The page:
Another reason The Curmudgeon isn’t a happy flier is that he suffers from two pretty serious in-flight maladies: motion sickness and ear pain during take-off and especially during descent. For years he suffered from the drowsiness caused by the Dramamine he took for motion sickness, until a travel agent told him about ginger pills: two ginger pills every 75 to 90 minutes offer the same benefits as Dramamine without the drowsiness, glassy eyes, and general loopiness. For five years after The Curmudgeon started using ginger pills in this manner he insisted on bringing Dramamine with him, just in case, because he feared he was benefiting from a placebo effect that would wear off in mid-flight and leave him suddenly heaving in the aisles. It never happened: the ginger really works.

The Curmudgeon has long suffered from motion sickness. As a child he once discharged his recently completed dinner over a white dinner jacket his father was wearing while mom and dad were driving the kids to their grandparents’ house so they could attend a formal affair. So bad was The Curmudgeon’s motion sickness, in fact, that his grandparents, who already had all of the furniture in their home covered by those awful clear plastic slipcovers, actually had plastic slipcovers installed on the back seat of their 1969 Chevy Impala.

The ginger took care of the motion sickness but there remained the problem of the ear pain. When this issue first arose The Curmudgeon visited an ear, nose, and throat specialist whose first name was “King” – his parents no doubt had big plans for their boy – who said that one trick he often performed for pilots and flight attendants who had the same problem was to – get ready for this – put a slight pinprick in their eardrums.

“It doesn’t affect your hearing,” King insisted.

After The Curmudgeon described the unusual meteorological conditions that would be necessary for him to agree to such a procedure, King recommended a less invasive approach: a regimen of Sudafed, starting 24 hours before take-off, and a saline nasal spray every hour while airborne. He also taught The Curmudgeon how to pop his ears. It helped, but only to a limited degree, and descending was still quite uncomfortable.

This flyer’s second-best friend

Then The Curmudgeon discovered a product called Earplanes, which look like earplugs that you screw into your ears. The Curmudgeon uses the word “screw” in its literal form: the devices have threads, just like metal screws, and you literally screw them into your ears. Between the Earplanes and the ear-popping, The Curmudgeon gained a good measure of relief, even if he kind of repulses the unfortunate people seated near him on his flights.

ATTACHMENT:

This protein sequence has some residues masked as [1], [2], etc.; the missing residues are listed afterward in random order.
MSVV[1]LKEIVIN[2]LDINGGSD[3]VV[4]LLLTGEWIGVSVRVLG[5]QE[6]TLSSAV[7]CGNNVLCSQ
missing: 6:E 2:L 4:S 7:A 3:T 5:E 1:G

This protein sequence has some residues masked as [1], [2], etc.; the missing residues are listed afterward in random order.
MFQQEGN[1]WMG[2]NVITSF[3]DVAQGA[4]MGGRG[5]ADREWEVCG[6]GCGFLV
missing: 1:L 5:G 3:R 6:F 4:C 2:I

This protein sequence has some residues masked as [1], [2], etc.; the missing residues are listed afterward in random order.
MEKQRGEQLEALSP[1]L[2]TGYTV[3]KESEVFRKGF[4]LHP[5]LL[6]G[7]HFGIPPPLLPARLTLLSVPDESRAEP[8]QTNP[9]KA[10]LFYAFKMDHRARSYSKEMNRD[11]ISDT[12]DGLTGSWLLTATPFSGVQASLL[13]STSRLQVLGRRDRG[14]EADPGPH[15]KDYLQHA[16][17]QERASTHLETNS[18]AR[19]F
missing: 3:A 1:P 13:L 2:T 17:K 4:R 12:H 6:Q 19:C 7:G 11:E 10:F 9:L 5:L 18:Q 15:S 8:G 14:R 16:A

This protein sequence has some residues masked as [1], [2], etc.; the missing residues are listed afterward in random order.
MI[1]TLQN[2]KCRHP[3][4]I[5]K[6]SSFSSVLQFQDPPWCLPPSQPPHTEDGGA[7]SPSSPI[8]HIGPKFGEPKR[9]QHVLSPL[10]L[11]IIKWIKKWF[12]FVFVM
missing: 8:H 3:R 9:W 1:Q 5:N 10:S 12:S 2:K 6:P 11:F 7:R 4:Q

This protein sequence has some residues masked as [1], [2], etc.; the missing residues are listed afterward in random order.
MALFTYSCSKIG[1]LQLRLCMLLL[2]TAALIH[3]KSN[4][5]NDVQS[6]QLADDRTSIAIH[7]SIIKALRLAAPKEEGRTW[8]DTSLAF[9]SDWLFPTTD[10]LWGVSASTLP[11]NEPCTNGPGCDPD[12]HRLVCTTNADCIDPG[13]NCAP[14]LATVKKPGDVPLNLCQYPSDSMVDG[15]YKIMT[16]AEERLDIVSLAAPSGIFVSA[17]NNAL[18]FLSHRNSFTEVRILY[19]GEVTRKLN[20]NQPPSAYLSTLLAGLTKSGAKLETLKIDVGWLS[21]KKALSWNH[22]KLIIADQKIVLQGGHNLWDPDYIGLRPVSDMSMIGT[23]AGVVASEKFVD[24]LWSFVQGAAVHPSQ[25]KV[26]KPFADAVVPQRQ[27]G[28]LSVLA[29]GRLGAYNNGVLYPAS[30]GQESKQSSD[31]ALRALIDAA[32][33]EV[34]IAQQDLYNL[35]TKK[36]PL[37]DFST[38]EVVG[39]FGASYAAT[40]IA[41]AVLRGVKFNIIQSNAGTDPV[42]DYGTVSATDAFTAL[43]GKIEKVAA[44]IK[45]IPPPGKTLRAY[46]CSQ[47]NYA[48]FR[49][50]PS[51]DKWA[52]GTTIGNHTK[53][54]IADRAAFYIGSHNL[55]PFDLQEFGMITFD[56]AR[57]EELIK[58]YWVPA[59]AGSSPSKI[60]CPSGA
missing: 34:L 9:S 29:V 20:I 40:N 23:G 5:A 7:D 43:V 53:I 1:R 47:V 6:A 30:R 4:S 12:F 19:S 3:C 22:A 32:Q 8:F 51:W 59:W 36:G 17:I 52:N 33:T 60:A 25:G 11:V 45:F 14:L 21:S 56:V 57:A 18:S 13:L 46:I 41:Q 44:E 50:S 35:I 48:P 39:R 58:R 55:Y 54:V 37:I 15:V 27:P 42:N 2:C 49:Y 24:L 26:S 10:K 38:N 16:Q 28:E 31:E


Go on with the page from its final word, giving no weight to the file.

No, you do not want to be seated next to The Curmudgeon when you’re 30,000 feet above terra firma. Think: Felix Unger honking.

But to this regimen The Curmudgeon has added one more trick of his own to help stave off ear pain while descending.


Yes, Skittles.

This flyer’s third-best friend

You probably know about the benefits of chewing gum during ascent and descent but what you may not realize is that it’s the swallowing when you chew that gum, and not the chewing itself, that provides all the benefits. So anything you put in your mouth that produces more swallowing than chewing gum will help you more than gum. So The Curmudgeon experimented.

M&Ms? Not enough swallowing.

Red licorice nibs? Pretty good, a worthy alternative to Skittles, but not always easy to find.

Nuts? Too many calories and they don’t last very long.

Starburst candies? Not bad.

But in the end, the best gum alternative proved to be Skittles, which The Curmudgeon had never even tasted until this little experiment. Skittles proved – not to get all technical on you or anything – to have a higher ratio of swallows per minute than any other food he tested.